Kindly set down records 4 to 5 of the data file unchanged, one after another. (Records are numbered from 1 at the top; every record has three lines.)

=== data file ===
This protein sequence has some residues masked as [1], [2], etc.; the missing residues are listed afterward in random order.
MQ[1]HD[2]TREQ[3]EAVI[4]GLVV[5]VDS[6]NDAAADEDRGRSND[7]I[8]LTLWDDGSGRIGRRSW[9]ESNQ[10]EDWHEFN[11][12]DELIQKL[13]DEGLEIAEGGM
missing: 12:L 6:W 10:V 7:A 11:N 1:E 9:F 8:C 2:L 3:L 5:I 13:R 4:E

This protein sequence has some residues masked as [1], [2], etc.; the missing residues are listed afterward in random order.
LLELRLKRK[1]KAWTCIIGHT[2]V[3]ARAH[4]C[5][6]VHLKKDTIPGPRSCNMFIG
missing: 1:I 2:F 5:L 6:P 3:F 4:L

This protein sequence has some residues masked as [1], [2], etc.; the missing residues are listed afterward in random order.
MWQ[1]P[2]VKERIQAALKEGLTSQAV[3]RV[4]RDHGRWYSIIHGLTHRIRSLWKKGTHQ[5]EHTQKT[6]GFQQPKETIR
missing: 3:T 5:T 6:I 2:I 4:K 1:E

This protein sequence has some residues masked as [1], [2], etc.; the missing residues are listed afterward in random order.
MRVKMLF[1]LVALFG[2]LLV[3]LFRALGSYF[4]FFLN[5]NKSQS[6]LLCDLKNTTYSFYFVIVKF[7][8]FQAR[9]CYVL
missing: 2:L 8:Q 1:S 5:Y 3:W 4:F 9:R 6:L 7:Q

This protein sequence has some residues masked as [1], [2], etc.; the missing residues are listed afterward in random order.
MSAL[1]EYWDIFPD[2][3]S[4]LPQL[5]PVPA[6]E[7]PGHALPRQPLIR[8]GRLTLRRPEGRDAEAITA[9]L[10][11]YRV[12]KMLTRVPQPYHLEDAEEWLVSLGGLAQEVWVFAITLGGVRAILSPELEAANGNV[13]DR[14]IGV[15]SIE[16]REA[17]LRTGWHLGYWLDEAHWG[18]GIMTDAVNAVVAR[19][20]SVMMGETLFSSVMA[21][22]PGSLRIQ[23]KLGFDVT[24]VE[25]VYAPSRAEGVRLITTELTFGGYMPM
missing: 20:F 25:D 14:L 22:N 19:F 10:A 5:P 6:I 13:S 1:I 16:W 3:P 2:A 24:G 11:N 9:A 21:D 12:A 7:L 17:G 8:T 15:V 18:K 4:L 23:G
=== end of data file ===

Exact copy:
This protein sequence has some residues masked as [1], [2], etc.; the missing residues are listed afterward in random order.
MRVKMLF[1]LVALFG[2]LLV[3]LFRALGSYF[4]FFLN[5]NKSQS[6]LLCDLKNTTYSFYFVIVKF[7][8]FQAR[9]CYVL
missing: 2:L 8:Q 1:S 5:Y 3:W 4:F 9:R 6:L 7:Q

This protein sequence has some residues masked as [1], [2], etc.; the missing residues are listed afterward in random order.
MSAL[1]EYWDIFPD[2][3]S[4]LPQL[5]PVPA[6]E[7]PGHALPRQPLIR[8]GRLTLRRPEGRDAEAITA[9]L[10][11]YRV[12]KMLTRVPQPYHLEDAEEWLVSLGGLAQEVWVFAITLGGVRAILSPELEAANGNV[13]DR[14]IGV[15]SIE[16]REA[17]LRTGWHLGYWLDEAHWG[18]GIMTDAVNAVVAR[19][20]SVMMGETLFSSVMA[21][22]PGSLRIQ[23]KLGFDVT[24]VE[25]VYAPSRAEGVRLITTELTFGGYMPM
missing: 20:F 25:D 14:L 22:N 19:F 10:A 5:P 6:I 13:S 1:I 16:W 3:P 2:A 24:G 11:N 9:A 21:D 12:A 7:L 17:G 8:T 15:V 18:K 4:L 23:G